694 F2d 104 Cowan v. Ford Motor Company

694 F.2d 104

Mary Ezell COWAN, individually and as community survivor of
the estate of Earl Cowan, deceased, and on behalf of the
heirs at law of Earl Cowan, Boyce Wayne Cowan, Earline
Tennison, and Clifford Dale Cowan, Plaintiffs-Appellants,
FORD MOTOR COMPANY, Defendant-Appellee.

No. 82-4107

Summary Calendar.

United States Court of Appeals,
Fifth Circuit.

Dec. 20, 1982.

Melvin & Melvin, Leonard B. Melvin, Jr., Laurel, Miss., Ament, Dixon & Richards, Robert Wm. Richards, Jacksonville, Tex., for plaintiffs-appellants.

Watkins & Eager, Michael W. Ulmer, Jackson, Miss., for defendant-appellee.

Appeal from the United States District Court for the Southern District of Mississippi.

Before BROWN, REAVLEY and JOLLY, Circuit Judges.

JOHN R. BROWN, Circuit Judge:

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Mary Ezell Cowan brings this diversity suit against the Ford Motor Company (Ford) in United States District Court in Mississippi, pleading a cause of action which arose entirely out-of-state. Neither she nor Ford is a resident of Mississippi. Ford, however, is expressly authorized to do business in Mississippi, is actually doing business, and has designated a resident agent upon whom process was served.1 The sole question before us is whether the district judge erred in declining to accept jurisdiction and dismissing the case. We hold that he did err. Accordingly, we reverse and remand.


On Christmas Day, in 1975, Earl Cowan was critically injured in a pickup truck accident in Cherokee County, Texas. He died on January 18, 1976. In the winter of 1981, long after the two-year Texas statute of limitations had expired,2 his widow, Mary Ezell Cowan, filed this suit against Ford. She and the named heirs-at-law are residents of Texas, as was her husband. Ford is incorporated in Delaware with its principal place of business in Michigan. The truck was neither manufactured nor sold in Mississippi. After service of process on its resident agent in Mississippi, Ford filed a motion to dismiss pursuant to Fed.R.Civ.P. 12(b). The district judge granted the motion.3


In a diversity action, the reach of federal jurisdiction over persons is measured by the law of the forum state subject, however, to Federal Due Process claims. Therefore we must first ask whether Mississippi claims the right to bring Ford before its courts to answer a non-resident's complaint over an out-of-state cause. If so, we must then decide whether the Due Process Clause allows that exercise of jurisdiction. We find that Mississippi does assert this right and that it constitutionally may do so.


In Poole v. Mississippi Publishers Corp., 208 Miss. 364, 44 So.2d 467 (1950), the Mississippi Supreme Court considered at length the effect and purpose of the statute compelling an authorized corporation to designate an in-state agent for service of process.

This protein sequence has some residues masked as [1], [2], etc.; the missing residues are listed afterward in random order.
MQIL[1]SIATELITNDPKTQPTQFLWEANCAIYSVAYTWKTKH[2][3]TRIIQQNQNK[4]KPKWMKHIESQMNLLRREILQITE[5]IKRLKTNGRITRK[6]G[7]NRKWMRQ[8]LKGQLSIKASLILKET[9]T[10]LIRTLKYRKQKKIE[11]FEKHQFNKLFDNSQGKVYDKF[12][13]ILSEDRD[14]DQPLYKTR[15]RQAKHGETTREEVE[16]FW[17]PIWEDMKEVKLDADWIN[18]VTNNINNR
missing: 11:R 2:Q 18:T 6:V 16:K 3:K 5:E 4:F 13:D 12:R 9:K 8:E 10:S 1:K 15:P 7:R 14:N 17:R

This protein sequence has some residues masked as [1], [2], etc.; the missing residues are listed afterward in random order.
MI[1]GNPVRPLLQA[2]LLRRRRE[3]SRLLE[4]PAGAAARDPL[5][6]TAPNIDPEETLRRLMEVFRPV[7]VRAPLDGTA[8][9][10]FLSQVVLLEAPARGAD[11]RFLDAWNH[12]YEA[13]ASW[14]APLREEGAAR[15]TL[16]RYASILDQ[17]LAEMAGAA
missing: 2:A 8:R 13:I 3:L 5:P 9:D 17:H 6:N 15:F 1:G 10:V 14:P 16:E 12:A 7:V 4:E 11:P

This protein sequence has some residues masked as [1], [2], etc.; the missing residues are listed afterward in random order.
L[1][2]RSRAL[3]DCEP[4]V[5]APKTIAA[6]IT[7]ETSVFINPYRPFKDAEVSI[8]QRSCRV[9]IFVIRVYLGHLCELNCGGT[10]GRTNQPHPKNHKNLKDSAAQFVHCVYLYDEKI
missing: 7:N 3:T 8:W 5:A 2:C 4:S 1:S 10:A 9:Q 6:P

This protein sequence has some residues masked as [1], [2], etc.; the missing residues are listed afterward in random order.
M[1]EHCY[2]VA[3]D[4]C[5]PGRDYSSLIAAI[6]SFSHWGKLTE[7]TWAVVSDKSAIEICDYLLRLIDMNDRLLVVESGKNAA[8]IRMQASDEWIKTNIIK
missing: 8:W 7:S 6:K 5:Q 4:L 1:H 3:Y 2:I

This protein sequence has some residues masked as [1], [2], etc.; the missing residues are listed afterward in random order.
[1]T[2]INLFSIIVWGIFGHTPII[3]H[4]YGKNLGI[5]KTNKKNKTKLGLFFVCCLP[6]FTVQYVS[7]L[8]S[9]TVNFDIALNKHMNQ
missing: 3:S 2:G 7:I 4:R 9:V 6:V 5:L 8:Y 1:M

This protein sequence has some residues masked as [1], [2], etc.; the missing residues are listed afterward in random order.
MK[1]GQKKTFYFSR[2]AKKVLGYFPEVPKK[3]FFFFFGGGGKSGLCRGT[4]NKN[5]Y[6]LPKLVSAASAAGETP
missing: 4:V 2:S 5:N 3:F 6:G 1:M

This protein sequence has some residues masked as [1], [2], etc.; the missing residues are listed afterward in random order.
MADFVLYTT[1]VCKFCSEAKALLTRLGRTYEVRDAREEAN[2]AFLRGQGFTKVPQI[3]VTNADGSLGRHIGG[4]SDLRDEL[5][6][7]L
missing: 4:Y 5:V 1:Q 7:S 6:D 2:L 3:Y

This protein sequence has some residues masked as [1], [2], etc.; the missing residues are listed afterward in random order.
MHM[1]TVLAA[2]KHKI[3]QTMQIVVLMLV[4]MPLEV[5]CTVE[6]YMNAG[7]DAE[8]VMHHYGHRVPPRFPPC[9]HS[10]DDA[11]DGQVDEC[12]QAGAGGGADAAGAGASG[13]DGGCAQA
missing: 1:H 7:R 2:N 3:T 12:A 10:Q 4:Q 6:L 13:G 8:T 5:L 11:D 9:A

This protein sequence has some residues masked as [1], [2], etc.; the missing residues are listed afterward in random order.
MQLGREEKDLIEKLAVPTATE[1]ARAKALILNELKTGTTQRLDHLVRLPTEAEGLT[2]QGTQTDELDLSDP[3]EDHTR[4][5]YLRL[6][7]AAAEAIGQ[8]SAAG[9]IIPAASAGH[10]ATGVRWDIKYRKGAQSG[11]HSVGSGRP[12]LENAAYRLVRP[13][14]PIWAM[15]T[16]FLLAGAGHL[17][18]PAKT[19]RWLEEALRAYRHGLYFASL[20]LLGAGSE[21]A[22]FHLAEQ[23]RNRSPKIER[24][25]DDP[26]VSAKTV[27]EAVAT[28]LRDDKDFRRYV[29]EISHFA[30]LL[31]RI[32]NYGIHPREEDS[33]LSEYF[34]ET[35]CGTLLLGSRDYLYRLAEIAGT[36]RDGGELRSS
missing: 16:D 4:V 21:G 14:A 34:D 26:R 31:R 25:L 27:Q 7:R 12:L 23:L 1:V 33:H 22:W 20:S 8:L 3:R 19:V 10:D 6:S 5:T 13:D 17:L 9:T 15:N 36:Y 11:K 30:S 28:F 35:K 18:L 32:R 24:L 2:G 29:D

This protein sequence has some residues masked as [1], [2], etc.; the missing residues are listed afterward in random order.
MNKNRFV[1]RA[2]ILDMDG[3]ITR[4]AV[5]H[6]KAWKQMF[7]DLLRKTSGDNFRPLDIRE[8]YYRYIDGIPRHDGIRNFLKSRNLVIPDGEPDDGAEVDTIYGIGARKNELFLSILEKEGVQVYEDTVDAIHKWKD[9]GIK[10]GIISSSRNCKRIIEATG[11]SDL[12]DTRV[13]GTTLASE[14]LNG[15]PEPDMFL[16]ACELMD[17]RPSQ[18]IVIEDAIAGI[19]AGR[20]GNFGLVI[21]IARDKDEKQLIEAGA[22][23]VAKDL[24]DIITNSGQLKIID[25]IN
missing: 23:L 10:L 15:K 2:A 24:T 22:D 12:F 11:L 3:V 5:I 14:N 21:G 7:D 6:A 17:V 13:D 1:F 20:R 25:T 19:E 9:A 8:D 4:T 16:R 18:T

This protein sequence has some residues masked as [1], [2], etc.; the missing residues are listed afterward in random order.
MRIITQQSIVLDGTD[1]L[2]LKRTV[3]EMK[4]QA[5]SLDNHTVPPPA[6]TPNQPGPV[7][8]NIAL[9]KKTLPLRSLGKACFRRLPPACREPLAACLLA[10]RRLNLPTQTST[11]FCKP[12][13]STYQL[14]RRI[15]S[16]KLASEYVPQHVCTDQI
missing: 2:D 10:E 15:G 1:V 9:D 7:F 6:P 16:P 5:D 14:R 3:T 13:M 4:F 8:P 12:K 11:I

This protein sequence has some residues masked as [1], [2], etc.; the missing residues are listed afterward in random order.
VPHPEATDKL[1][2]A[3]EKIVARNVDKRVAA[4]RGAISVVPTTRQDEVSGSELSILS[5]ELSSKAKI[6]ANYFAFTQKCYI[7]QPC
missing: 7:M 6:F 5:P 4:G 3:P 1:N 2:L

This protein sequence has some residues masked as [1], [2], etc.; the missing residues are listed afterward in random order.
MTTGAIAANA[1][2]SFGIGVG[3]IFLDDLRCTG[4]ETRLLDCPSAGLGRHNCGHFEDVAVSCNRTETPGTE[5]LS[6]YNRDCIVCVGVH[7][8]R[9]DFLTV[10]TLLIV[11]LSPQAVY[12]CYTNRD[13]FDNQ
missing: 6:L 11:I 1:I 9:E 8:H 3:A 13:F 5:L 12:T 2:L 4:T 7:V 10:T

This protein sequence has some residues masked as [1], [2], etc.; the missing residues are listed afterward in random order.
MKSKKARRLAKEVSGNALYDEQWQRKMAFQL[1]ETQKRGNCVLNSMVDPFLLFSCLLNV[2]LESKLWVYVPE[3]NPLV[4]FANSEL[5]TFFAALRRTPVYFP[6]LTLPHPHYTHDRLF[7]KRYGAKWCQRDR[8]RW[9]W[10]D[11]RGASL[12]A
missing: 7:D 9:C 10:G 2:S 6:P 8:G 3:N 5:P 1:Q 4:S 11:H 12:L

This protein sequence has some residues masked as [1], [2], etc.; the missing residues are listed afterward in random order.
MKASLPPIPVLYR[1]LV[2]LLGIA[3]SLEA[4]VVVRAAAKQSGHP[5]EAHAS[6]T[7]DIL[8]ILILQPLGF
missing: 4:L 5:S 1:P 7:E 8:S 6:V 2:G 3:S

Our holdings in the case4 may be summarized as that, all foreign corporations doing business in Mississippi shall be subject to suit here to the same extent that corporations of the state are, whether the cause of action accrued here or not, and this statute indicates a general policy of equality and similarity of treatment as between foreign and domestic corporations.


44 So.2d at 473.


This policy of equality of treatment was followed in Leavell v. Doster, 211 So.2d 813 (Miss.1968). In Leavell a foreign corporation, authorized to do business and with an appointed agent in Mississippi, was allowed to take advantage of the state's long-arm statute. A corporation not authorized to do business would not have been. The Court held that for the purposes of the statute, a corporation authorized to do business was to be considered equivalent to a resident of the state.

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The question is definitively settled by S & W Construction Co. v. Douglas, 244 Miss. 498, 142 So.2d 33 (1962). In S & W Construction, the Mississippi Supreme Court met an argument identical to Ford's in this case.


Appellant contends that it was not suable in Coahoma County, Mississippi, on the ground that appellant is a Tennessee corporation, plaintiff is a resident of Tennessee, and the accident occurred in Tennessee. Appellee contends that appellant qualified to do business in Mississippi in 1948, and appointed a resident agent for the service of process, and service was had on said agent. We hold that the Circuit Court of Coahoma County had jurisdiction to hear the case.


142 So.2d at 34.


Ford seeks to distinguish S & W Construction by pointing out that the accident therein occurred close to the Mississippi border and that the Tennessee plaintiff had once lived in Mississippi. The Court's opinion, however, clearly does not rely upon or even give any consideration to those factors.


Ford stresses Morris & Co. v. Skandinavia Insurance Co., 279 U.S. 405, 49 S.Ct. 360, 73 L.Ed. 762 (1929) (Morris I ), and Morris & Co. v. Skandinavia Insurance Co., 161 Miss. 411, 137 So. 110 (1931) (Morris II ) to support its interpretation of Mississippi law. In those pre-Erie cases, the courts held that Mississippi did not presume to exercise jurisdiction over a foreign insurance corporation in a suit filed by a non-resident over a contract entered into out-of-state. Two distinctions between those and the present case are readily apparent. The corporation in Morris, a reinsurer, was held not to be "doing business" in the state. In addition, the courts were interpreting neither Sec. 79-3-229 nor its predecessor, but a statute appointing the state insurance commissioner as agent for process of any insurer liable for property in Mississippi.


The Supreme Court, in Morris I, stated, "The purpose of state statutes requiring the appointment by foreign corporations of agents upon whom process may be served is primarily to subject them to the jurisdiction of local courts in controversies growing out of transactions within the state." 279 U.S. at 409-10, 49 S.Ct. at 361-62. In light of the many developments in the law of jurisdiction and due process since 1929,5 the continued value of this observation may be open to question. Whatever its worth, however, the Court then, as it does now, plainly left to the states the interpretation of the reach of their own statutes. S & W Construction decides the issue in Mississippi.


Mississippi law gives its courts jurisdiction over Ford.